As an example of someone who is willing to look stupid to deny science just because it bothers him ideologically, consider P. Z. Myers. He was aflutter over a piece in the New York Times that was concerned, in part, with fine-tuning. (And its close cousin, the weak Anthropic Principle, which is essentially what the multiverse proponents, in lieu of any experimental data, are invoking to explain the fine-tuning.) Myers wrote:
Alas, Davies also brings up the anthropic principle, that tiresome exercise in metaphysical masturbation that always flounders somewhere in the repellent ditch between narcissism and solipsism. When someone says that life would not exist if the laws of physics were just a little bit different, I have to wonder…how do they know? Just as there are many different combinations of amino acids that can make any particular enzyme, why can't there be many different combinations of physical laws that can yield life?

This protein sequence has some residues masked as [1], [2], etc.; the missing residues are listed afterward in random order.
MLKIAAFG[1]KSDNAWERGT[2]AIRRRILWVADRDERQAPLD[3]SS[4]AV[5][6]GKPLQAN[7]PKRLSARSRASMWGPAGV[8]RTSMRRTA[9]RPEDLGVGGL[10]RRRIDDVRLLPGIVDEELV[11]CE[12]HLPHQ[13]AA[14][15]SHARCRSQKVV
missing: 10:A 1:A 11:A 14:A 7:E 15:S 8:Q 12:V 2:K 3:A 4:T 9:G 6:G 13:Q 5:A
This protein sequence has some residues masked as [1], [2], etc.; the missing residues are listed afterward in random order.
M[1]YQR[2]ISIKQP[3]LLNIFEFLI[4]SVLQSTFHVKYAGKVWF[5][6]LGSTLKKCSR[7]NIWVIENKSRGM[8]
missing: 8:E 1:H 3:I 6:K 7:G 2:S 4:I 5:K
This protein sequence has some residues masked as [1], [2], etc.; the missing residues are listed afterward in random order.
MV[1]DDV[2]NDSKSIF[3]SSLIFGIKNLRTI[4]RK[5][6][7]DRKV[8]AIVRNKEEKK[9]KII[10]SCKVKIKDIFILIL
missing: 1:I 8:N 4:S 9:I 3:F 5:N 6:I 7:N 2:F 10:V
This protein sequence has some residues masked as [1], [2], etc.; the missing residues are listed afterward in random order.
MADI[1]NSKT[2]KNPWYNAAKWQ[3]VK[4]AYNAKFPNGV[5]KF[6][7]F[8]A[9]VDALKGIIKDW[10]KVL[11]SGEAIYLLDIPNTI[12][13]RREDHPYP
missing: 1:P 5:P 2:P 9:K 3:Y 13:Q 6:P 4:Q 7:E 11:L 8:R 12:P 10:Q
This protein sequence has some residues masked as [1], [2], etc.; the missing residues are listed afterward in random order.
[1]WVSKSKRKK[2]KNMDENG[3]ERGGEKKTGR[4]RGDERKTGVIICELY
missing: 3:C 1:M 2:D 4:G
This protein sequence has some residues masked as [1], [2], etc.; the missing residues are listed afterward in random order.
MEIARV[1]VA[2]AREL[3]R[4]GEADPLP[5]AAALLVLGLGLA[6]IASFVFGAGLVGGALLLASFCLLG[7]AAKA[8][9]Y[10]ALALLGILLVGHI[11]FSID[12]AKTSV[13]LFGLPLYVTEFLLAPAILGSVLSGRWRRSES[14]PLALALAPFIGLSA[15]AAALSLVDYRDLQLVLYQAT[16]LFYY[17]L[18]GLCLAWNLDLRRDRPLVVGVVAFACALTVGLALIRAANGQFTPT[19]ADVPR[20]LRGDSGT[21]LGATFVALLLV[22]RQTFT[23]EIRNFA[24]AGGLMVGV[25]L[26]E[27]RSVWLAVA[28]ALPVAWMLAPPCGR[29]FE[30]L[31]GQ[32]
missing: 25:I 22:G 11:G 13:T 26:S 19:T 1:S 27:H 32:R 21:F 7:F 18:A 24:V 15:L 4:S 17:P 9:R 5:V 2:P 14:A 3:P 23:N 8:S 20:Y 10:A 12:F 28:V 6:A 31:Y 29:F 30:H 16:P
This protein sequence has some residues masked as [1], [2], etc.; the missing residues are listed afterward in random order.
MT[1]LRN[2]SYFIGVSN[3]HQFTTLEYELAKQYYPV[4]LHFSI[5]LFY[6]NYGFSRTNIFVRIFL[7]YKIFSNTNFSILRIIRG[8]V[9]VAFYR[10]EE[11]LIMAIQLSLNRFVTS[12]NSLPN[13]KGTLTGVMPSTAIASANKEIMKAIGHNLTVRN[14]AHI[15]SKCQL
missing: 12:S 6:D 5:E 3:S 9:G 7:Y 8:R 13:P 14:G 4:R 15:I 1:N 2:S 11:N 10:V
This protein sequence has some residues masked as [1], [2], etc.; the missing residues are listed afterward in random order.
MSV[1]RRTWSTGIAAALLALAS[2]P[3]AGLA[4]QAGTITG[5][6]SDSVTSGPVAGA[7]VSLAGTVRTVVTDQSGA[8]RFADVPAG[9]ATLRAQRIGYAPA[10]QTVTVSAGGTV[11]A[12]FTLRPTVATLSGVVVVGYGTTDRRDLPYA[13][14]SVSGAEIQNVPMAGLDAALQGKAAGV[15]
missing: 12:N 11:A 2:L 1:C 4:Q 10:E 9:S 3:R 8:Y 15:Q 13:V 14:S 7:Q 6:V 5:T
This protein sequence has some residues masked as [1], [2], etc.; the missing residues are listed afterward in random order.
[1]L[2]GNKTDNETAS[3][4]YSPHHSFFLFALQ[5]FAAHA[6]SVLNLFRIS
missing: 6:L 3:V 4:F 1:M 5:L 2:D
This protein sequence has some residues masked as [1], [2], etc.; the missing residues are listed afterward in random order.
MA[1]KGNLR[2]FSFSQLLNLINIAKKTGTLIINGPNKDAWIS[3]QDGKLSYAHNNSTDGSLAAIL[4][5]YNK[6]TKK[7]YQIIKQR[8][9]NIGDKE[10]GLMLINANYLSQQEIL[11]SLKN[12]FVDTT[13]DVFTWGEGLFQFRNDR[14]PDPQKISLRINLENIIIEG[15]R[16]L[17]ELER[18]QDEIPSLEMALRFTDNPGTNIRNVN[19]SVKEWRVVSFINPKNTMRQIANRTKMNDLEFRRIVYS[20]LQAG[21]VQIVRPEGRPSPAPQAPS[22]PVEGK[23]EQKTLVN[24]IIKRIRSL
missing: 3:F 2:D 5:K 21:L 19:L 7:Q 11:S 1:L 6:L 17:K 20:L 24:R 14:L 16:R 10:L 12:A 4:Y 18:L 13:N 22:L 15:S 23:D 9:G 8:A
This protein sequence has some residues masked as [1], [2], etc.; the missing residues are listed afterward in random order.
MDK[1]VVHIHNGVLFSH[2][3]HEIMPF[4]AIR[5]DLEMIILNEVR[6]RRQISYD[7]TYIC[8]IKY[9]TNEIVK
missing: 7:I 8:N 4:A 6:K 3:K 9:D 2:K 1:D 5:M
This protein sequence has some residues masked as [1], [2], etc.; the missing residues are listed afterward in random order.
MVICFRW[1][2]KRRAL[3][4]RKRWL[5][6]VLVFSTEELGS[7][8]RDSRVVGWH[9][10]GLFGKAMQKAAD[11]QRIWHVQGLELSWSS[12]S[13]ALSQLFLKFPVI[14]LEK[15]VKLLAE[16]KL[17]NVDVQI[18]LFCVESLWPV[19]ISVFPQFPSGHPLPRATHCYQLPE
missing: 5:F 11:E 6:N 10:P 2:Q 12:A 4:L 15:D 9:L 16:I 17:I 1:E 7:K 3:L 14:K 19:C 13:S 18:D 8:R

Which shows complete ignorance of the subject he attempts (with an epic FAIL) to criticize. He doesn't seem to grasp that if the constants are tweaked a bit there will be no elements to produce amino acids or any other molecules necessary for any kind of life.
Why is P.Z. so dumb? Because he can't grasp that fine-tuning is a metaphor. He is a afraid that it gives to much ammunition to the theists.
He reveals this when he doubles down on his stupidity:
I'm also always a bit disappointed with the statements of anthropic principle proponents for another reason. If these are the best and only laws that can give rise to intelligent life in the universe, why do they do such a lousy job of it?
1 My own position on climate change is this: I am a nuclear physicist. I have no expertise in the field of climate change. So just like any other scientific argument that is out of my field, and for which I have no time or interest to ramp up, I accept the scientific consensus. I have confidence that the checks and balances inherent in science mean that, when you don’t know and can’t evaluate on your own, it’s a good bet to accept the consensus view of in-field scientists. Or stay quiet.
5 The puddle argument (a sentient puddle observing just how perfect the universe (a pot hole) is for its existence, ergo god) is perhaps relevant for privileged planet debates (isn’t our planet just perfect for human life?) but not for cosmic fine-tuning which addresses the very building blocks (heavy elements) for any kind of life.